10. The Lavigueur family
The Lavigueur family, comprised of Jean-Guy Lavigueur, his children Sylvie, Yve, Louise and Michel, and his brother in law Jean-Marie Daudelin, who helped Jean-Guy Lavigueur in raising the children, after the death of their mother Micheline Daudelin. The family lived in the impoverished Ville-Marie, a suburban village of Montreal, Quebec in the country of Canada. In 1980, the family won the highest Loto-Quebec lottery jackpot of $7,650,267. Just a few days before the draw, the ticket was lost and found by an unemployed British Columbian, William Murphy, who, knowing that the wallet contained the jackpot winner ticket, returned it to The Lavigueur family. For quite a long period after winning the lottery, the family remained the focus of the media.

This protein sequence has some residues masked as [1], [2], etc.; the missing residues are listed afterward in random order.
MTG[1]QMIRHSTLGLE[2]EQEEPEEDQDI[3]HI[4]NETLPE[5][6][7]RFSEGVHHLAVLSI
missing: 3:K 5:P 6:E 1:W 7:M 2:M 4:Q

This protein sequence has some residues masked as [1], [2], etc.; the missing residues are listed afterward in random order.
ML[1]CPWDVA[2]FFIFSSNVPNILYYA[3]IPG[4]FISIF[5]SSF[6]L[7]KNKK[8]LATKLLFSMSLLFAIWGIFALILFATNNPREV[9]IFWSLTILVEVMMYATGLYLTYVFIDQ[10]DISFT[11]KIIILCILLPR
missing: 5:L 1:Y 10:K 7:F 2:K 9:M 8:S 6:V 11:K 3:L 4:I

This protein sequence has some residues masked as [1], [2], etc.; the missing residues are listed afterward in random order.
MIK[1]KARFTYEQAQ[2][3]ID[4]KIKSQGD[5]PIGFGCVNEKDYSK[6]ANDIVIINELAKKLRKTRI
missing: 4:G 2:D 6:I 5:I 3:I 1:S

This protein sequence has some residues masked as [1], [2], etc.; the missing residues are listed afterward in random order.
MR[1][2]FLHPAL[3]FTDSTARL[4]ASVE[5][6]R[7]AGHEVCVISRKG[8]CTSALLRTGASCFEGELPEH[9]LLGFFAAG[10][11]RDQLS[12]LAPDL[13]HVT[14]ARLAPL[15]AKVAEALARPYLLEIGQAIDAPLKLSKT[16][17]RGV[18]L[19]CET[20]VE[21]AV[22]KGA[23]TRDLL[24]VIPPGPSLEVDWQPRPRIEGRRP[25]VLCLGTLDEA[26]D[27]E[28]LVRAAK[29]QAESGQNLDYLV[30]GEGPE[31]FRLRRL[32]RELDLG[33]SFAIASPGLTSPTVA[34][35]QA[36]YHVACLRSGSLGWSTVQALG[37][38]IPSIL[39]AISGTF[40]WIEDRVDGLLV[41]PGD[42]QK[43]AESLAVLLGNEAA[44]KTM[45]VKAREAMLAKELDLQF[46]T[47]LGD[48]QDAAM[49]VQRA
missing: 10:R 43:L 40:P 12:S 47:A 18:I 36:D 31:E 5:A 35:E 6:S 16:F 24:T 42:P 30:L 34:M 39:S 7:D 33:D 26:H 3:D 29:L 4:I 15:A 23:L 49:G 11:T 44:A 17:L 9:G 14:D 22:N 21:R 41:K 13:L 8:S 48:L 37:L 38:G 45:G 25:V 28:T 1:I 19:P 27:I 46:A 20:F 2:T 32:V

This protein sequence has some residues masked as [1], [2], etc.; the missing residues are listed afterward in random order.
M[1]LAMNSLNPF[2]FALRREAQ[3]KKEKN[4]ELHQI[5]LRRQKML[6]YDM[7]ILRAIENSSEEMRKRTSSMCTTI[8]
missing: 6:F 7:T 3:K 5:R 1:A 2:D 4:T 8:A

Lotteries raise the lucky people from rags to riches, suddenly and effortlessly, and this is where the danger lies. Most such lucky people end up with an unlucky outcome, simply because of the proverbial ‘easy come, easy go’ phenomenon. With a few exceptions, most lottery winners become spendthrifts and get involved in an exaggerated life style of pomp and show that culminates, very often, into a sad ending. Gambling and lotteries are a matter of once in a blue moon, but many winners find it irresistible to try again and again, and are ultimately trapped in a fatal quagmire of lust and greed.